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Veteran players' veteran pay no help with disabilities

Posted: Friday July 6, 2007 11:11AM; Updated: Friday July 6, 2007 11:32AM
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Randy Moss may make enough to never have to worry about a medical bill again, but that hasn't always been the case for NFL players.
Randy Moss may make enough to never have to worry about a medical bill again, but that hasn't always been the case for NFL players.
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We're getting an anti-veteran reaction. A couple of weeks ago people were sympathetic to the retired players' demands. Now we're seeing the other side of the coin. And both letters I'm responding to this week were decidedly mean-spirited in nature, the thrust of each one being, hey, they made plenty during their careers, at least more than I did. If they weren't smart enough to save enough, well, that's tough.

Jeremy of Annapolis was the milder of the two plaintiffs, uh, e-mailers. Sgt. Jeffrey R. of Excelsior Springs, Mo., is more hard-assed about it. He's put away enough to live on, but he earned it via his 16 years in the USAF. "I can just see Randy Moss dropping a pass because he was distracted by an alarm signaling the launch of a scud missile," he writes, which makes me wonder exactly what type of service football he's used to. And sarge, I'm coming back to you later regarding that personal stuff about my salary and eating habits.

Here's the deal, gentlemen. Players didn't make a whole lot in the old days, especially since their medical protection was minimal, and some of them are really hurting right now. When I started covering the Jets in '66, the average salary in the league was about $15,000 and there's no way that kind of salary, plus the diddly little pension fund that eventually followed, could have provided for adequate medical coverage today ... and remember that a lot of the lingering injuries didn't fully surface until much later. Don't equate the huge salaries of this era with the numbers of yesteryear. Some of these guys really are in dire need, whether you feel sorry for them or not.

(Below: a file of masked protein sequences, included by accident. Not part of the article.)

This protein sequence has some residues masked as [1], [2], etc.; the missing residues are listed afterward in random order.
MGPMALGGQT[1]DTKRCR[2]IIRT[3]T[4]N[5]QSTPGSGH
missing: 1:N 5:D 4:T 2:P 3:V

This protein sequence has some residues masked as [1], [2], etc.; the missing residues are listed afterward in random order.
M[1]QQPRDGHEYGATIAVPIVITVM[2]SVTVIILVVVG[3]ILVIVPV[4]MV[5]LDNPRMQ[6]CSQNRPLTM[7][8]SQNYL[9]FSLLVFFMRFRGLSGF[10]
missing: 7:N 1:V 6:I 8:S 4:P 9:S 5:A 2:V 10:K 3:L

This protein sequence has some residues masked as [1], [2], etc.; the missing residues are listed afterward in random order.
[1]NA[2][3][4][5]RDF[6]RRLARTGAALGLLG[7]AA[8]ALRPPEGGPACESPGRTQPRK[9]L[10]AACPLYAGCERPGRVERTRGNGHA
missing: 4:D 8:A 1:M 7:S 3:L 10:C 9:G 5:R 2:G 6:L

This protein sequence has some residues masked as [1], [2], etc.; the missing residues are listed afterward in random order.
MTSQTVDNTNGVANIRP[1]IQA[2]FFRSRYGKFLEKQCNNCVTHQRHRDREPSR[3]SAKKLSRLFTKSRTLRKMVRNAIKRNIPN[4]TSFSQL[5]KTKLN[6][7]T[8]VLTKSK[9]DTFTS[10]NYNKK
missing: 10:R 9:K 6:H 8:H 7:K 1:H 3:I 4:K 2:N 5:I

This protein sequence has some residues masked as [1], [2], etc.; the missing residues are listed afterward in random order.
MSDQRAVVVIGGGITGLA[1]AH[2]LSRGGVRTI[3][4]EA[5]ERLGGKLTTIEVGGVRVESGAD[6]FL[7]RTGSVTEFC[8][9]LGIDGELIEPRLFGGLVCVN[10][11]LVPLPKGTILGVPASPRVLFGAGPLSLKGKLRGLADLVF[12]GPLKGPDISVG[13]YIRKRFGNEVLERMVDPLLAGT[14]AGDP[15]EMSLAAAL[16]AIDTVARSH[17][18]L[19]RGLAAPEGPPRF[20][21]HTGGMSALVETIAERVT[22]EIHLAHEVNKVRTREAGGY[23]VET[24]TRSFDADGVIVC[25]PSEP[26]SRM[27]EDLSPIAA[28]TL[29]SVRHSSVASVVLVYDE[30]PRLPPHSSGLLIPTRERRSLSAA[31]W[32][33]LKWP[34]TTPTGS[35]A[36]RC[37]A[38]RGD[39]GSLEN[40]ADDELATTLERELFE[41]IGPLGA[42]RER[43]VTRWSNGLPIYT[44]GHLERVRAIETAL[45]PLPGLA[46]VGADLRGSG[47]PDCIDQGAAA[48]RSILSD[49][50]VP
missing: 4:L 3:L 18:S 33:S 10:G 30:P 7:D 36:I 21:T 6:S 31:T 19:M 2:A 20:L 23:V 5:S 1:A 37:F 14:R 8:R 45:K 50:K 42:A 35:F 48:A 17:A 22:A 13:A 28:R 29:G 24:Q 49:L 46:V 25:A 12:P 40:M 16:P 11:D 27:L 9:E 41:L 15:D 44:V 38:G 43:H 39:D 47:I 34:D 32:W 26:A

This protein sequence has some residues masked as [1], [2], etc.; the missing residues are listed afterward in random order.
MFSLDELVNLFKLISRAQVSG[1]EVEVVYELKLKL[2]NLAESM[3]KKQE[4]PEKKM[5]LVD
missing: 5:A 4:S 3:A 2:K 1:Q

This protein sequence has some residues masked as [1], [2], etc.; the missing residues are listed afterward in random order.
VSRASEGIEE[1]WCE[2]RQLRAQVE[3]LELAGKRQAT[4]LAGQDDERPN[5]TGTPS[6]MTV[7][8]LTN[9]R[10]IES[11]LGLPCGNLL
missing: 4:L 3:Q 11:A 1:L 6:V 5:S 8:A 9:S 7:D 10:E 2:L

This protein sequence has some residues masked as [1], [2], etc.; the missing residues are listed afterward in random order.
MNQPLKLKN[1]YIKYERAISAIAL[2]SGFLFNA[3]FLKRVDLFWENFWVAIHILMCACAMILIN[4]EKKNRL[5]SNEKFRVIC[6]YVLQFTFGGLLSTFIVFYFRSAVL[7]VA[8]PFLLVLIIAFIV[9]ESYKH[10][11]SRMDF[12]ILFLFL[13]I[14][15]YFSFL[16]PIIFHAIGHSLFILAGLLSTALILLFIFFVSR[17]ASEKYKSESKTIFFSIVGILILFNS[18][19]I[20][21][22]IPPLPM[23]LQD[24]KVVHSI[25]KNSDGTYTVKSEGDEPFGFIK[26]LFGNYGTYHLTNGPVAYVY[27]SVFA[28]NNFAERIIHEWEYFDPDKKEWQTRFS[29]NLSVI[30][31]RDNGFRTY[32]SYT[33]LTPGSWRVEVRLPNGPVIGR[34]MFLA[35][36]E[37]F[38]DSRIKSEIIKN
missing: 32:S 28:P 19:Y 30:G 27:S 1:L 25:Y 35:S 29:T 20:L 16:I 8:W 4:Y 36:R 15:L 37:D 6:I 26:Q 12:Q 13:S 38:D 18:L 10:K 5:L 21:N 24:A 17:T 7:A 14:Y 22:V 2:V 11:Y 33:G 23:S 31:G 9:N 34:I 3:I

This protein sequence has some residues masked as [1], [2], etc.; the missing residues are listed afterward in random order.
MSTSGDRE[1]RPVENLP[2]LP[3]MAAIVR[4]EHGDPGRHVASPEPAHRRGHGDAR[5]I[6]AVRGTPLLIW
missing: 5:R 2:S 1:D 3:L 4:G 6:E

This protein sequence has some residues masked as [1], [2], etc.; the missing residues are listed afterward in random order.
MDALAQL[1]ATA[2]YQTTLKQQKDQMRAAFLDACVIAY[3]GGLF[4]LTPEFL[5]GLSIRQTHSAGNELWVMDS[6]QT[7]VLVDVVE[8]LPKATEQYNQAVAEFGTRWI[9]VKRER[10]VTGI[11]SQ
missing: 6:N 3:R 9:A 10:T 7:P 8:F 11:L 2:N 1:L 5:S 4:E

OK, sarge. Let's turn to Crazy Statement No. 1: "Even you made more in the few hours it took to write this article, I suspect, than my retirement pension amounts to for the entire month." Right now I'm on a sabbatical from Sports Illustrated, getting half pay as I try to write a book. Just to keep the pot boiling a little, I do the mailbag column on a contract basis, so much $$$ per story. How much, you ask? Well, I'm not going to print it here because it would break people's hearts and they'd start sending in contributions. But since you were kind enough to include your personal e-mail address, I'm going to send it to you, private-like, and if it comes anywhere near your pension, I'll send you the best bottle of wine you ever tasted.

Crazy Statement No. 2: "And I doubt you've ever laid an MRE out in the sun to cook it." MRE, everybody, stands for Meals Ready to Eat. I would gladly match it against the K-Ration supplies we ate in basic at Fort Dix, back in '55, when you were just a tiny little thing, sarge, and mama was kissing your booboo for you. They were WWII surplus and some genius in the Pentagon decided they all had to be used up -- more than 10 years later. I'll never forget those K-Ration hamburgers, and that horrible acid taste that ... sorry, I can't go on.

Our E-mailer of the Week is JP Wieske of Green Bay for his suggestion that there should be a space for assistant coaches in the Hall of Fame. Yes. Take the case of Monte Kiffin, for instance. He's been the defensive coordinator for the Bucs forever. Never wanted a head job. Terrific in what he does, innovative, etc. There are quite a few like that. In '98, when the Chargers, run by Ryan Leaf, finished 5-11 but led the NFL in defense, my Coach of the Year was Joe Pascale, the defensive coordinator. "You can't pick an assistant," my editor told me. "Where's the sign that says that?" I said. So we got into this big argument, and surprise, it was one of the few that I actually won.


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